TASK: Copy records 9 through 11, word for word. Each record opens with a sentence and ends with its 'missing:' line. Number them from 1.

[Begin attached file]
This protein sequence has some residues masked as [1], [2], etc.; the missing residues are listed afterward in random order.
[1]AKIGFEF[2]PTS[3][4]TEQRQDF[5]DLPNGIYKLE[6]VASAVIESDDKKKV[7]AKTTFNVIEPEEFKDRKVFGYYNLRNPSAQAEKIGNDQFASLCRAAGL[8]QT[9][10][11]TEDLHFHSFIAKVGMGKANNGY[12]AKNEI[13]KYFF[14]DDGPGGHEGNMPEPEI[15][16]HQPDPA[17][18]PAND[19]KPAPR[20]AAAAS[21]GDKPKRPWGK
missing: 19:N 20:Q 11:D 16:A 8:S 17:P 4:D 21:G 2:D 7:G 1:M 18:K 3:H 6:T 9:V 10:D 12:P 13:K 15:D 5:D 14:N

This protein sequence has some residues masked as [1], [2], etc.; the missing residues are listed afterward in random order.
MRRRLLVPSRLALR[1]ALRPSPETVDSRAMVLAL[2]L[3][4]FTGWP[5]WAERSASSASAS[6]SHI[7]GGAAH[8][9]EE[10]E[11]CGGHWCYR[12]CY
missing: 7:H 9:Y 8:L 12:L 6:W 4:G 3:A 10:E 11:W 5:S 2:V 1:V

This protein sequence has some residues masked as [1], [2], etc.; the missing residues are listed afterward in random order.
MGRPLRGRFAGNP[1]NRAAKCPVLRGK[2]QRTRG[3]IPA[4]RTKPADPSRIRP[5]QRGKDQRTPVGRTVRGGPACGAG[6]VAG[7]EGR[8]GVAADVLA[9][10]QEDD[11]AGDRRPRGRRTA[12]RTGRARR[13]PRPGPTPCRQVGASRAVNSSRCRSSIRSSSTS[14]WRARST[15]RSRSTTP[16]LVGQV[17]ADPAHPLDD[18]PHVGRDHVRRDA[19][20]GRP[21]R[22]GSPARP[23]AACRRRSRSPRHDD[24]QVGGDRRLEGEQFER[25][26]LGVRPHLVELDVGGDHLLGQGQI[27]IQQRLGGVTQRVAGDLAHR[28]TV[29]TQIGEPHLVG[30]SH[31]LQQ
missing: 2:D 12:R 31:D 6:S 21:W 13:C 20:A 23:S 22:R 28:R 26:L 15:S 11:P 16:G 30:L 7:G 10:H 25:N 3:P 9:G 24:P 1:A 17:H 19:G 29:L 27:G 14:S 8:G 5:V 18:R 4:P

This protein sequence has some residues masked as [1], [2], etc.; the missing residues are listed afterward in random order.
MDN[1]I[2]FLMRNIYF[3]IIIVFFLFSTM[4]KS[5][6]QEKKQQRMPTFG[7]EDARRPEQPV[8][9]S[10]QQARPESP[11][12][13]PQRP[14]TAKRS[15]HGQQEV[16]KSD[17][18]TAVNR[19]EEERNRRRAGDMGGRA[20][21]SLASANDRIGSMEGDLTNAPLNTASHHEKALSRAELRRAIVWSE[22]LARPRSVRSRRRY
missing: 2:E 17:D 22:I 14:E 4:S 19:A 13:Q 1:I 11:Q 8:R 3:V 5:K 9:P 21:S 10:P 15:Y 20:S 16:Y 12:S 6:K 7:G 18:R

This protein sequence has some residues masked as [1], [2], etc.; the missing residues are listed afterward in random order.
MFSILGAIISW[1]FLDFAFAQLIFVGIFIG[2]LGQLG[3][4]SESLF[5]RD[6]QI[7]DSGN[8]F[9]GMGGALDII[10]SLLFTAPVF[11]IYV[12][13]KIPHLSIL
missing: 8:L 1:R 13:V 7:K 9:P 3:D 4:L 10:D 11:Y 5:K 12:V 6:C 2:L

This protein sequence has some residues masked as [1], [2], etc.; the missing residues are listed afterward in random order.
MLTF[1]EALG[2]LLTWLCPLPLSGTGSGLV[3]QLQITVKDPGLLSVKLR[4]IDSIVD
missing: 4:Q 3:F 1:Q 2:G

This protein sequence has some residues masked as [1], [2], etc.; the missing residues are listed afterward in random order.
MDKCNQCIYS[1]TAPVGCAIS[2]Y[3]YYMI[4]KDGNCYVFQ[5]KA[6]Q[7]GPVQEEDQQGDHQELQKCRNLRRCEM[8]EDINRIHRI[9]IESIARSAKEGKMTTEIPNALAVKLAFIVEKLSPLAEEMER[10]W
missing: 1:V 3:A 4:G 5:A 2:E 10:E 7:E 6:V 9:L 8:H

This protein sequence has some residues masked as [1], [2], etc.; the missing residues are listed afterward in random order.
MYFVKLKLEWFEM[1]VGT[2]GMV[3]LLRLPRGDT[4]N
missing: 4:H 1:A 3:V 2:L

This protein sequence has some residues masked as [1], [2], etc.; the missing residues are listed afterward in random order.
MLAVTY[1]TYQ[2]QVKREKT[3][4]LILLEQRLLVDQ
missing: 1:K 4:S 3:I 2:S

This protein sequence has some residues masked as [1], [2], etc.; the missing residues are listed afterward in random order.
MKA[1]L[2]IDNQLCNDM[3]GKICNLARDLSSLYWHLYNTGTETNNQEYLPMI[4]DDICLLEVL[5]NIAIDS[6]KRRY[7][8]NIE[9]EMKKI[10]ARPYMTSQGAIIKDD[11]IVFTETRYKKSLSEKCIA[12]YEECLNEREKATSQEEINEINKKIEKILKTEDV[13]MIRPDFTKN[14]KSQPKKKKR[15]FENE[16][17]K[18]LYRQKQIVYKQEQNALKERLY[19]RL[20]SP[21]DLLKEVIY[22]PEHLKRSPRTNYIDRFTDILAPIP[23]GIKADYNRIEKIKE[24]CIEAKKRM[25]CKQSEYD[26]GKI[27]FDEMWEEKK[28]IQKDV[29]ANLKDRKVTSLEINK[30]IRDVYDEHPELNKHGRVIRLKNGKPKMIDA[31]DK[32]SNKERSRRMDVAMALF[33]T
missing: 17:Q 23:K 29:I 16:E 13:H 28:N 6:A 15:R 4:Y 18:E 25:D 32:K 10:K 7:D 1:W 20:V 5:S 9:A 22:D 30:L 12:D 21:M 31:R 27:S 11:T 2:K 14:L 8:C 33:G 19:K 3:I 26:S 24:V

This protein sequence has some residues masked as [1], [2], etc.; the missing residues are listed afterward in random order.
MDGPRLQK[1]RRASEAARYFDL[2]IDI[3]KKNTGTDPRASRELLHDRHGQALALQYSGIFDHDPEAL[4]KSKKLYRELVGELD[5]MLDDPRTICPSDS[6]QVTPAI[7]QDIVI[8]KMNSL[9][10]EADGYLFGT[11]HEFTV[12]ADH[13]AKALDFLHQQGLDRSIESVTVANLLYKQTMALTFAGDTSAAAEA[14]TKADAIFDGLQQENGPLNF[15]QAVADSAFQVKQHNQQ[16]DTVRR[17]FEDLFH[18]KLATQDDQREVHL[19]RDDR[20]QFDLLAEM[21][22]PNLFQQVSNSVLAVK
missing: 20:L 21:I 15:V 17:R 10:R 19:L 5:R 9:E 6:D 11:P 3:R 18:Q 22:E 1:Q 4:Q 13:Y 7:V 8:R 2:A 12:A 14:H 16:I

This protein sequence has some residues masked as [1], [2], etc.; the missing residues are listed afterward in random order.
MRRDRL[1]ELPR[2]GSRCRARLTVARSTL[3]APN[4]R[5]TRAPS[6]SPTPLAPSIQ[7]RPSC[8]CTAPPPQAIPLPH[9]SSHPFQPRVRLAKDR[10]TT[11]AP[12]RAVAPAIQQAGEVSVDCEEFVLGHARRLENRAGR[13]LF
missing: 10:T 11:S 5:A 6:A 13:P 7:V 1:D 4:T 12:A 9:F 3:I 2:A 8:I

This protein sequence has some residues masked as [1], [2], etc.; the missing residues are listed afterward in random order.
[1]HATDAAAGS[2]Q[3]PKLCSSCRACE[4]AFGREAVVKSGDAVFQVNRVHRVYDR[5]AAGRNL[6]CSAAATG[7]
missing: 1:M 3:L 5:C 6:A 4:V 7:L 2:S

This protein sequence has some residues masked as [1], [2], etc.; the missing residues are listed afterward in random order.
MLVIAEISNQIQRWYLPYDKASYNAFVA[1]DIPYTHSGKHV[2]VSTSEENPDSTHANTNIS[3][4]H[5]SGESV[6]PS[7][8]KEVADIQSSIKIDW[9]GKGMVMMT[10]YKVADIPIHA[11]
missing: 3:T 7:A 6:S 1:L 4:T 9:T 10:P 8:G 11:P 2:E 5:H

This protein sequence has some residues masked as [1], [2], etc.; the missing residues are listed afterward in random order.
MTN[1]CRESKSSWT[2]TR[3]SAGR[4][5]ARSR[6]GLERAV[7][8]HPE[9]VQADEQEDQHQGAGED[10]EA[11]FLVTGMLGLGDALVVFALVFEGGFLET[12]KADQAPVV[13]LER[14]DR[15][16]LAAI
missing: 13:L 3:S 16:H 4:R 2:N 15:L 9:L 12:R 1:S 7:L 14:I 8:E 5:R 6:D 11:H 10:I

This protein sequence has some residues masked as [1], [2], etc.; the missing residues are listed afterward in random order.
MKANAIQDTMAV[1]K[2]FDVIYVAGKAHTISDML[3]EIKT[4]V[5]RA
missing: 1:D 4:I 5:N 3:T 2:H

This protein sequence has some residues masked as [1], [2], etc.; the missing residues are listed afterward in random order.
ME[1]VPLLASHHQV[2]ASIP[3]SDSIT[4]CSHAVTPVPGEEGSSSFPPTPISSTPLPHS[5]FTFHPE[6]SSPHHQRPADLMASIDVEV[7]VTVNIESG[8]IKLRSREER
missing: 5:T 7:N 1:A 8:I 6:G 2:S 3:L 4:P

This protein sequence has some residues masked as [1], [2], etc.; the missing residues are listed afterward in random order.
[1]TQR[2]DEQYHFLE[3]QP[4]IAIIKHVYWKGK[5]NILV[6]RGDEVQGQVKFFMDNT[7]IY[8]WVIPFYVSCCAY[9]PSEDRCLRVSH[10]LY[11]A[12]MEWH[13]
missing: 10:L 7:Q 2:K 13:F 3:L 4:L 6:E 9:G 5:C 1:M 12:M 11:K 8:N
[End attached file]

This protein sequence has some residues masked as [1], [2], etc.; the missing residues are listed afterward in random order.
MLAVTY[1]TYQ[2]QVKREKT[3][4]LILLEQRLLVDQ
missing: 1:K 4:S 3:I 2:S

This protein sequence has some residues masked as [1], [2], etc.; the missing residues are listed afterward in random order.
MKA[1]L[2]IDNQLCNDM[3]GKICNLARDLSSLYWHLYNTGTETNNQEYLPMI[4]DDICLLEVL[5]NIAIDS[6]KRRY[7][8]NIE[9]EMKKI[10]ARPYMTSQGAIIKDD[11]IVFTETRYKKSLSEKCIA[12]YEECLNEREKATSQEEINEINKKIEKILKTEDV[13]MIRPDFTKN[14]KSQPKKKKR[15]FENE[16][17]K[18]LYRQKQIVYKQEQNALKERLY[19]RL[20]SP[21]DLLKEVIY[22]PEHLKRSPRTNYIDRFTDILAPIP[23]GIKADYNRIEKIKE[24]CIEAKKRM[25]CKQSEYD[26]GKI[27]FDEMWEEKK[28]IQKDV[29]ANLKDRKVTSLEINK[30]IRDVYDEHPELNKHGRVIRLKNGKPKMIDA[31]DK[32]SNKERSRRMDVAMALF[33]T
missing: 17:Q 23:K 29:I 16:E 13:H 28:N 6:A 15:R 4:Y 18:E 25:D 32:K 10:K 7:D 1:W 20:V 5:S 9:A 22:D 30:L 12:D 21:M 31:R 27:S 11:T 2:K 14:L 8:C 33:G 19:K 3:I 26:S 24:V

This protein sequence has some residues masked as [1], [2], etc.; the missing residues are listed afterward in random order.
MDGPRLQK[1]RRASEAARYFDL[2]IDI[3]KKNTGTDPRASRELLHDRHGQALALQYSGIFDHDPEAL[4]KSKKLYRELVGELD[5]MLDDPRTICPSDS[6]QVTPAI[7]QDIVI[8]KMNSL[9][10]EADGYLFGT[11]HEFTV[12]ADH[13]AKALDFLHQQGLDRSIESVTVANLLYKQTMALTFAGDTSAAAEA[14]TKADAIFDGLQQENGPLNF[15]QAVADSAFQVKQHNQQ[16]DTVRR[17]FEDLFH[18]KLATQDDQREVHL[19]RDDR[20]QFDLLAEM[21][22]PNLFQQVSNSVLAVK
missing: 20:L 21:I 15:V 17:R 10:R 19:L 5:R 9:E 6:D 11:P 3:R 18:Q 22:E 1:Q 4:Q 13:Y 7:V 8:R 2:A 12:A 14:H 16:I